G is for Grease 2: tell me more, tell me more, like why was this made?

In monthly column The A-to-Z of Trash, bad movie lover Eliza Janssen takes us on an alphabetically-ordered trip through the best bits of the worst films ever. This month, she forced a group of unsuspecting peers to watch daggy musical sequel Grease 2. They were unamused.

The topic of Grease comes up. Everyone has seen it, because it’s Grease, 1978, starring Olivia Newton-John-Travolta. I gulp down a dry lump of thrill in my throat; the hairs on my arm rise to attention. I raise my voice and ask the gang, “have you guys seen Grease 2?”

They have not. Luckily, I own a boxset of all three Grease films (the third disc being 2016’s pretty great TV musical Grease Live), and so it gets loaded up onto the living room screen. My dear friends, all established critics and cinephiles, have never seen the movie that Olivia Newton-John turned down to do Xanadu! Never heard the lyrics to the song “Reproduction”, which go in part; now you see just how the stamen gets its lusty dust onto the stigma/and why this frenzied chlorophyllous orgy starts in spring is no enigma! Until tonight.

There are some people (read: sickos) out there who claim Grease 2 is superior to the original, perhaps for how it flips the troublesome gender dynamic of Randall Kleiser’s film. Instead of Sandy metamorphosing into a bad grrl to meet the approval of bonehead greaser Danny, this film has bad grrl Pink Lady Stephanie (Michelle Pfeiffer, innocent) encouraging a British nerd (Maxwell Caulfield) to perform motorcycle stunts for her pleasure. He also happens to be the cousin of Newton-John’s Sandy, which poor returning Didi Conn (Frenchy herself) reveals to us in groan-worthy expository dialogue. In her first major film role, Pfeiffer emerges unscathed from the daggy story and lame songs surrounding her rebellious character…but a girlbossified heroine does not a feminist revision of Grease 2 make.

My friends had plenty to gasp and roll their eyes at during the screening. The main culprit was a song in which one of the new T-Birds tricks his boo into a fallout shelter, lying to her that the nuclear end is nigh so that they can “do it for their country”. In plenty of ways, both Grease movies live up to thick oily lubricant of their title, romanticising the sleazy high school dynamics of teenagers as played by grown-ass adults with mortgages. Grease 2 merely fails at the same hurdles that Grease easily slid by, thanks to the power of charismatic stars and catchy, Broadway-tested songs.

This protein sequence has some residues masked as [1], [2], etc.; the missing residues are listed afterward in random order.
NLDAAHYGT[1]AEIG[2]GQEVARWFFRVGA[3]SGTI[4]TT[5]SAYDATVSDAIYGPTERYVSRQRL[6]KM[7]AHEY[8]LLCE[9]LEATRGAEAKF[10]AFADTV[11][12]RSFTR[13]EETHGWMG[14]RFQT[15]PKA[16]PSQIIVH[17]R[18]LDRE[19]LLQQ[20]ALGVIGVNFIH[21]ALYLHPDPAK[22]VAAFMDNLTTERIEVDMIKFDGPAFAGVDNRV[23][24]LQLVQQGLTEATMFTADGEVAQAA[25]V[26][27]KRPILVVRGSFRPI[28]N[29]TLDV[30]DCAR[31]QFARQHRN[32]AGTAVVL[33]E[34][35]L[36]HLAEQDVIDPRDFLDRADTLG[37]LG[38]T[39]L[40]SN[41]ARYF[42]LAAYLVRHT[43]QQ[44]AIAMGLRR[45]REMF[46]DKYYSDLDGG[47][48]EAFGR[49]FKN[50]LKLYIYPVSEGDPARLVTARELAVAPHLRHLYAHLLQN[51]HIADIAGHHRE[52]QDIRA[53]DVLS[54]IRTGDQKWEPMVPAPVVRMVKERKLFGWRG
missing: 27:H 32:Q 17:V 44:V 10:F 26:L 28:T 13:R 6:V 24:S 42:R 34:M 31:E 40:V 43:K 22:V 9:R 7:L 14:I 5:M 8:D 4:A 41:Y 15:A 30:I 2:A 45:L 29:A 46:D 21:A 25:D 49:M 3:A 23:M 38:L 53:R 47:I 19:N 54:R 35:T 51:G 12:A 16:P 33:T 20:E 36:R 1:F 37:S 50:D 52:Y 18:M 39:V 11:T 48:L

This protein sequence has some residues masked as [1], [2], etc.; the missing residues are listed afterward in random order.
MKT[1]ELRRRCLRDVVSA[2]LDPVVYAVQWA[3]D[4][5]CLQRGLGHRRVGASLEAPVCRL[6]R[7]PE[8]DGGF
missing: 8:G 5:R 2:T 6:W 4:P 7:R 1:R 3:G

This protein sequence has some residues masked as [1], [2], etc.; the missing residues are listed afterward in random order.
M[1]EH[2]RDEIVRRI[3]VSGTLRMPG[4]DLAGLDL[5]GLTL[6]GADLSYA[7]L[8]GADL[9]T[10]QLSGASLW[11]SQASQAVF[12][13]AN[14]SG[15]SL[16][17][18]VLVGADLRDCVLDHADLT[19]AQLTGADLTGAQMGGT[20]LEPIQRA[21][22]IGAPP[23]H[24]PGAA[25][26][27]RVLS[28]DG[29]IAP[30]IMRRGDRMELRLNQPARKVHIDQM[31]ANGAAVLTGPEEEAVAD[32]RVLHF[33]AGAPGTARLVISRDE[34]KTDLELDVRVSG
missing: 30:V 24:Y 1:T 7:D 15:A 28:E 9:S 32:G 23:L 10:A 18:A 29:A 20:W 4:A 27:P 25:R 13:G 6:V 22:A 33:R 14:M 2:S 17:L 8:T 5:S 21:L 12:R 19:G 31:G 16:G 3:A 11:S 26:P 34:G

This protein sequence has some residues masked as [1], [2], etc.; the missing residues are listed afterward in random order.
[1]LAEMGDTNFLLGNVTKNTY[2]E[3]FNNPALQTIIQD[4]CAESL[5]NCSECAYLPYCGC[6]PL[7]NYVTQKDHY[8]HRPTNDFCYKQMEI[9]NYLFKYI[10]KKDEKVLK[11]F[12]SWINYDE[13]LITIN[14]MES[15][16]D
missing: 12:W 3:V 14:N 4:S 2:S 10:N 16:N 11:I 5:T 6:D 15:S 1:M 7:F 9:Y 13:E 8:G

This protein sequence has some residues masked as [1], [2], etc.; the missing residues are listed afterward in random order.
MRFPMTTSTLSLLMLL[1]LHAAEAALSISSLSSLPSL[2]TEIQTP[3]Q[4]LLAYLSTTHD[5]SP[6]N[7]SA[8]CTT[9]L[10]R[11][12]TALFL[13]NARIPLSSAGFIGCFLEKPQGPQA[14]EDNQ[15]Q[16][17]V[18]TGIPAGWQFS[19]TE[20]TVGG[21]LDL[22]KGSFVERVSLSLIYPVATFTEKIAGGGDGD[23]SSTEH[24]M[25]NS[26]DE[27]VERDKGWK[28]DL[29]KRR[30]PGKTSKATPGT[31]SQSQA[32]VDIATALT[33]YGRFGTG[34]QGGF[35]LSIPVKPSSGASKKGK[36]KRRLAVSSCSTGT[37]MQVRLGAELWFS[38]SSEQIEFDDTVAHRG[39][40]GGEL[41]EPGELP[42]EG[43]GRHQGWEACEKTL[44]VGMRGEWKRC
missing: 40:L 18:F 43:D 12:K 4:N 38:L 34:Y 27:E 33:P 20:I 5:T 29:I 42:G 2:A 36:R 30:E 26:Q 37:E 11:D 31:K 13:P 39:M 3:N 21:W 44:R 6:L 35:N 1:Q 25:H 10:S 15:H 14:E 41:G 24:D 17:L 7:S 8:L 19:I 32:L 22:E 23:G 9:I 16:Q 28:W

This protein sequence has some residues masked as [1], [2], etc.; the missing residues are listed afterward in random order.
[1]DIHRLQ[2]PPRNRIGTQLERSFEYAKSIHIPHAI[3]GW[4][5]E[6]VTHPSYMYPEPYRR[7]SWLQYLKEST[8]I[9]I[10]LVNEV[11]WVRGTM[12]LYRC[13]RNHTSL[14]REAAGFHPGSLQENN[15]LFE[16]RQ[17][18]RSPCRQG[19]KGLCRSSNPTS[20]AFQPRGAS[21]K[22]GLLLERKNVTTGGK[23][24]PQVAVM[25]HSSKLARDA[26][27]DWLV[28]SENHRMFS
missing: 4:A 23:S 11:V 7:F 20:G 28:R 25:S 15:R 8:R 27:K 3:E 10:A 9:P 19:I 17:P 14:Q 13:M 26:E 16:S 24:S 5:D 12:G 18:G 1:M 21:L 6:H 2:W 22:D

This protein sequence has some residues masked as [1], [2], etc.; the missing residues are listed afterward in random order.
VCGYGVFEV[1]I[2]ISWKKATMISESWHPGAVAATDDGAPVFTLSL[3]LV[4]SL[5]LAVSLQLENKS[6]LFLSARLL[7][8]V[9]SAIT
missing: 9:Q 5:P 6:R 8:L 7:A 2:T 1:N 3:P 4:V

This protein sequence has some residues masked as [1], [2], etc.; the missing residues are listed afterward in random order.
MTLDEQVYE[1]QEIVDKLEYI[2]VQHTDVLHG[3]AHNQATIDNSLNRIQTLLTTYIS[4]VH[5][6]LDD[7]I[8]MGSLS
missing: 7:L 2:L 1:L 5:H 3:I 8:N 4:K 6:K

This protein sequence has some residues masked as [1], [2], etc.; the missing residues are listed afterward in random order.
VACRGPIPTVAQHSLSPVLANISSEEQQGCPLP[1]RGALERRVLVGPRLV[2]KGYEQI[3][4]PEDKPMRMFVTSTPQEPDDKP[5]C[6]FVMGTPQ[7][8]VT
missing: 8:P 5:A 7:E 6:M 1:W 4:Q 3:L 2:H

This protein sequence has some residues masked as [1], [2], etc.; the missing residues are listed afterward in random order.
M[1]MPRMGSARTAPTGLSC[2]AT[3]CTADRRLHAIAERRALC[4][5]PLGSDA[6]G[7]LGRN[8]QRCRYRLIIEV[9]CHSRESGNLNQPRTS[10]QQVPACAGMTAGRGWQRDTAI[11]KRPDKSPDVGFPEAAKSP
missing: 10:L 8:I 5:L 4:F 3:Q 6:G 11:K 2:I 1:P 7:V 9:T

The ensemble numbers in the sequel are especially dire, which is weird since the movie was directed and choreographed by the same creative; Patricia Birch, whose entire career on either sides of Grease 2 focuses solely on dance. “Back to School Again” desperately wants to be an iconic opening tune, and both “Rock-a-Hula-Luau” and “We’ll Be Together” strive to recreate the nonsensical fun of “We Go Together” from the first film. There are songs about bowling (“let’s bowl, let’s bowl, let’s rock and roll!”); songs performed at an absolutely pointless singing competition; and a few much weaker cracks at the machismo of “Greased Lightning”, in which Adrian Zmed sings about picking up poontang at the supermarket (“There’s a female butcher, at the luncheon meat display/Got the best tongue in town, she delivers both night and day!”).

The film’s romance is barely worth mentioning. Male lead Caulfield has spoken bitterly about his career-ruining role, but the guy also petitioned for the film to be called “Son of Grease”, so I kind of don’t know what to tell him. Becoming a masked motorcycle hero to attract Pfeiffer, his arc feels entirely separate to the rest of the Rydell High shenanigans. His singing is meh, and when we’re lead to believe that he’s plummeted to his death in an ill-fated game of chicken, it’s hard to feel too mournful.

Into act three, I feel attention waning from the room. I’ve invited these people into my highly specific Grease 2 kink, and they’re not getting off. I’m not sure whether to chant along to my favourite song, the ridiculous “Reproduction” which really does deserve its second mention here, or not; I will be singing solo, everyone else fighting their urge to leave, sleep, or throw something at my head.

My siblings and I used to race home from school and rewatch the song on YouTube, simultaneously laughing at how crap it was and sincerely trying to belt the best bits. There’s a complete lack of cool to Grease 2 that, when compared to the phenomenal popularity of the first film, makes it a delight for any smug theatre kid just beginning to notice the cringiness of musicals as a media.

My friends give in as the credits roll, as tired as I am exhilarated and sweaty with glee. We should’ve just watched the original Grease, so that everybody could sing along, could quote the horndog lines in unison…but in my household, a true “Cool Rider” must ride alone. And that’s spelled “C-O-O-L, R-I-D-E-R’, as Pfeiffer informs us as she shimmies atop a random ladder.